UPDATE: To order, or to find out more about the Mini 0806, visit our product page.

Mini 0806 DashcamMini 0806 Dashcam

We were all hoping it would arrive before Christmas, so a lucky few of us might find a shiny new Mini 0806 dashcam under their tree on the 25th, but it's not to be. However, the good news is that the Mini 0806 should be available early next year, and it appears to offer some outstanding new features which could make it even more popular than the Mini 0801 and Mini 0803, which have both been among our best selling car cameras for some time.

While it's currently in the final stages of testing and development, mass production should soon begin and we'll be able to get our hands on the Mini 0806, with no small amount of excitement. As a long-time user of the Mini series, I'm personally hoping that the Mini 0806 will adorn my windscreen for some time, and judging by the test footage and technical specifications that we've seen so far, that looks likely.

One of the first things that makes the Mini 0806 stand out from it's predecessors, aside from the slight difference in shape, is the number of ventilation holes all around it. Due to the large amount of data being processed by the components inside them, dashcams can generate a lot of heat, and if this can't dissipate well enough, this heat can cause problems. The Mini 0803 initially suffered from this until additional heat sinks were added, so it's great to see that lessons have been learned and the Mini 0806 seeks to address that particular problem head on.

Next up, we notice that the camera mounting point can rotate 180 degrees. This might not seem like a bit deal, but combine it with the ability to flip the image in the camera and this paves the way for a multitude of mounting options. Left-handed, right-handed, windscreen-mounted or dashboard-mounted, the choice will be yours. We would always recommend that a car camera be mounted as high up the windscreen as possible, but many of our customers have requested the option to mount a camera on their dashboard, so it's nice to see the option added.

Aesthetically there are a few other tweaks, but the most useful of which is the new LED set-up and placement. A common confusion caused by the Mini 0801 and Mini 0803, was that two LEDs were visible via one hole in the camera's body. One blue, and one red, which often appeared purple when flashing together, prompting many questions from our customers. This issue has been addressed by providing individual LEDs to signify power and recording, and a third LED that can possibly be configured to either indicate that a GPS signal has been found or that audio recording is enabled or disabled.

One of the most important new features of the Mini 0806 car camera is it's ability to use two external memory cards, and the fact that it supports up to 128GB cards in each slot! That means that it offers a whopping 256GB of storage! Wow!! Based on the current cameras, that could mean that the Mini 0806 can hold around 48 hours worth of footage at any one time, making it ideal for anyone who spends a significant amount of time behind the wheel such as long distance haulage lorry drivers, driving instructors and taxi drivers.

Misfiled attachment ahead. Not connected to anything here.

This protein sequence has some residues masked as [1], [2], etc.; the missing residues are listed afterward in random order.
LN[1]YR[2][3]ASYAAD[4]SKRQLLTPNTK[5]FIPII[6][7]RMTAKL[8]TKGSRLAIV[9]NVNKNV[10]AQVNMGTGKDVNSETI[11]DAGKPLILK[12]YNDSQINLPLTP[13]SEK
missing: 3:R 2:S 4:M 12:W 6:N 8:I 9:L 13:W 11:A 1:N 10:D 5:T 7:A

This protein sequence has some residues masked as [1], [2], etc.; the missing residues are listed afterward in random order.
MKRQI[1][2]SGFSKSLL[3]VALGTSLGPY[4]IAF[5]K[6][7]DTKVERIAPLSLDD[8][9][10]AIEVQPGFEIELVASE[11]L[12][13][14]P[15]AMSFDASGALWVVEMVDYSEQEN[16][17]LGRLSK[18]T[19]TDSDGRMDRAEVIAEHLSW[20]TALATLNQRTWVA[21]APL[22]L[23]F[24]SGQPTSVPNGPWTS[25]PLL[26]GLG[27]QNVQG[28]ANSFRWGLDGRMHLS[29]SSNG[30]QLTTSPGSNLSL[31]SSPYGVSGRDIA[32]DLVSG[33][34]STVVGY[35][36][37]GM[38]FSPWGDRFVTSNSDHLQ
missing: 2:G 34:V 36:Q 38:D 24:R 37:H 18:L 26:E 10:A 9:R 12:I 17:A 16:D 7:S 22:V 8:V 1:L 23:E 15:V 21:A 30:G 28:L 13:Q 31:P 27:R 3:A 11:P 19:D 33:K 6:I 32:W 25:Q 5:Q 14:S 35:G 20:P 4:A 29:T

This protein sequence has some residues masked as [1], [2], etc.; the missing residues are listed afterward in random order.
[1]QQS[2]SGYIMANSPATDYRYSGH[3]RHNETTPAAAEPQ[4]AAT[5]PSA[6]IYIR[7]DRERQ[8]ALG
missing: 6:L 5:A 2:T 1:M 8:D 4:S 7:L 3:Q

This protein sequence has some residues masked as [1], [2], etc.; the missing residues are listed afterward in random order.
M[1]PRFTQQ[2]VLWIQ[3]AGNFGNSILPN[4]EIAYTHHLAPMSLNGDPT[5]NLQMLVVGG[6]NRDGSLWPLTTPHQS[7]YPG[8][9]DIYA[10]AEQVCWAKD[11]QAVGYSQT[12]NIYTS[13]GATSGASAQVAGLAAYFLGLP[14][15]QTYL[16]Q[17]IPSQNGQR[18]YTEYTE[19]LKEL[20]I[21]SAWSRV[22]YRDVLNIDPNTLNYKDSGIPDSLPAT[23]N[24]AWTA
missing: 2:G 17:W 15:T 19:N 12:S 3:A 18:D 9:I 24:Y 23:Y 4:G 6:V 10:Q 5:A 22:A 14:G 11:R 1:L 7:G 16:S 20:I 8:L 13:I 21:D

Mini 0806 Filter

It will also offer the ability to use an optional circular polarizing filter (CPL) to reduce glare when recording in the daytime. Particularly in bright conditions. This is a welcome addition to the range and it appears that the filter can be attached quickly and easily by way of a magnet which will make it easy to remove at night so that it doesn't impair low light recording.

In terms of it's video recording ability, it doesn't look like it will deliver the 1440p resolution that the early information hinted at, but it will deliver 1296p video at 30 frames per second and a new option of full HD 1080p recording at 45 frames a second. The improved frame rate will help the Mini 0806 to deliver smoother video which will offer greater clarity. Given that the wide dynamic range (WDR) of the Mini 0803 has been retained, albeit called a high dynamic range (HDR), the Mini 0806 will record well at night, and the test footage that we've seen so far looks impressive.

The Mini 0806 retains the safety features that were introduced with the Mini 0803, such as a lane departure warning system (LDWS), but these haven't been embraced by the dashcam community as much as we'd expected. While they do work, they lack the sophistication of more advanced systems and, as such, may be a touch too crude to be relied on. I'm sure we'll see these features become more refined in the future and offer a real benefit to dashcam owners.

So overall, the Mini 0806 dashcam promises to be an exceptional car camera. It's clear that the manufacturer has listened to the dashcam community and developed a product that appears to be raising the bar in many respects. With the level of testing and development that appears to have been down we're hopeful that the Mini 0806 will launch without as many bugs as the Mini 0803 had, but we'll reserve judgement until we've run our own tests. Rest assured that we won't be offering the Mini 0806 for sale until we're happy that it performs as it should.